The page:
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Three Sanskrit Inscriptions: Copies Qf the Originals, and Prefatory Observations.—B_y FITZ-EDWARD HALL, Esounm, D. C. L.

The first among the memorials now edited has already appeared in the pages of this Journal ;* but in a. transcript so unfaithful, as to have concealed all its facts of highest value. Otherwise, it would not, certainly, have been left to the writer to discover the position of the ancient kingdom of Chedi; and, probably, the researches of some other investigator would have identified the insignificant village of Tewar with Tripuri, the Chedian capital.1"

* For 1839, pp. 481—495. Specimens of the errors which bestrew the old decipherment—a most careless and uuconscientious performance,—vvill be given in foot-notes. Nor is the English translation a. translation properly so-called.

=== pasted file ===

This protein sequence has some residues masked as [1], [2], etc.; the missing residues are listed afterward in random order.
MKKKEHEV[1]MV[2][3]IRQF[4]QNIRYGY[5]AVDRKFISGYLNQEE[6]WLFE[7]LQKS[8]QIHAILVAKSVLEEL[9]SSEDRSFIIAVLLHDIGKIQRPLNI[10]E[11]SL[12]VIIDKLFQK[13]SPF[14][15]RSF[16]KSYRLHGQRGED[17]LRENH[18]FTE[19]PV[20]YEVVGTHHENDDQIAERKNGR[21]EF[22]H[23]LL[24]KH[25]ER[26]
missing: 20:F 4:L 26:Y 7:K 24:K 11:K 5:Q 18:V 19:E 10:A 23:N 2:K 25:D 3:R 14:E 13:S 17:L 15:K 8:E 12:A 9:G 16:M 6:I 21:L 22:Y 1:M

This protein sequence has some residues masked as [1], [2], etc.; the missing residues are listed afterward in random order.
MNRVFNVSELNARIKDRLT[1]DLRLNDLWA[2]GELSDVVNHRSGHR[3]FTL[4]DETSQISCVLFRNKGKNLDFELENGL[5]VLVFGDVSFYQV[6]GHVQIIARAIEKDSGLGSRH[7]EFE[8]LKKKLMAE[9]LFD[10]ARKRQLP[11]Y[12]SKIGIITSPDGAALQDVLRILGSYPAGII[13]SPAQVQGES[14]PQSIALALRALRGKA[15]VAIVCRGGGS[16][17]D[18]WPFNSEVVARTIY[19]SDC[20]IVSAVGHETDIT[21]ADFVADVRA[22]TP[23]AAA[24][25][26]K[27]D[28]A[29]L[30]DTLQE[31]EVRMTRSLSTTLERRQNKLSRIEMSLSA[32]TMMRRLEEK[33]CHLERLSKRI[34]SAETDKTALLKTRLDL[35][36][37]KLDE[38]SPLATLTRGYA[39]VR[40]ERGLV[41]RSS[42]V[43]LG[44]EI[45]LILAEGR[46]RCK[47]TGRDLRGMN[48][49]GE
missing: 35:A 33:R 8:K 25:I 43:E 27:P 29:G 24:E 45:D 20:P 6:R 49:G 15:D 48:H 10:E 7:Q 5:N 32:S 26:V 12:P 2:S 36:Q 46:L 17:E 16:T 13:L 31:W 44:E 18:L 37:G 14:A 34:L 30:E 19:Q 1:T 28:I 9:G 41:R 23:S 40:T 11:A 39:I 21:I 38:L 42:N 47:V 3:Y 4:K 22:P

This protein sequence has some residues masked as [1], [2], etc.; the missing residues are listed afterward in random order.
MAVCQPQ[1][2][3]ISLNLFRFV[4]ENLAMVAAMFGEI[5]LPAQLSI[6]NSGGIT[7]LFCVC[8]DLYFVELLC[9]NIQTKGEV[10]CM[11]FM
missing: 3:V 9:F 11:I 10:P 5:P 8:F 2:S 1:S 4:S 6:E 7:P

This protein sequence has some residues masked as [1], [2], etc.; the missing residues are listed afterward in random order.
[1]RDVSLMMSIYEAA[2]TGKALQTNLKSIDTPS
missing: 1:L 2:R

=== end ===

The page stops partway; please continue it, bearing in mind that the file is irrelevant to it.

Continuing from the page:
+ Tr-ipuri is mentioned twice; Ohedi, once. The places will be indicated.

For T1-ipuri, in connexion with Réjé Vékpati, alias Munja, of Ujjayinf, see the note after the next.

At Bhelsé, within the fort, I recently found a fragmentary inscription, built into the outer wall of a modern house, and looking upon one of the streets of the town. Subjoined is all that remains of a record of which perhaps a full half

is missing :

* * * * * * * fwqwunfir =r-"srfwar wrsfwnrsw
3"? 13 imam f%rqFe?r§r=r=ri'£riw=e1rsw=-=r=s=1l
%F7i1-'i=H=l €I§§w?1'firfFr fT=rfi?irss<?mssai§szi
misisifiwvrrwn rfatwg gee erfwfi fimtian u
%<"1vi {mi fiifaw mi‘ €=ee1 féeied
Iiwrwvirzwiqifwfir sggqi srfirerw T1’ 1

is zgfiwrslfii 1:fi?rsrT€11a' rife? ‘Ii
=a1wrznvsTa"via\‘n?eTw{arq gifswawmfw: 1|
nisrtfiié ifirtrssri sfitr eftasrangiiaeza
mgiw firft-rfisvrr ?h'I1'l€Ii * * * * 1|

. The inscription begins with a doxology to Vishnu; to the lotus

of his navel; to Brahma, who originated therefrom; to Brahmzi’s son, Atri; and to the Moon, which emanated from one of Atri’s eyes. , From the Moon, by a daughter of the Sun, sprung Bodhana; and from him was born Purliravas, who had to wife Urvas’ i and Earth. Among the descendants of Puriiravas was Bharata. To him the Haihayas traced their origin ; and from these came Kartavirya, the founder of the family of Ka.lachuri.* To this family belonged the last dynasty that do'minated over Chedi.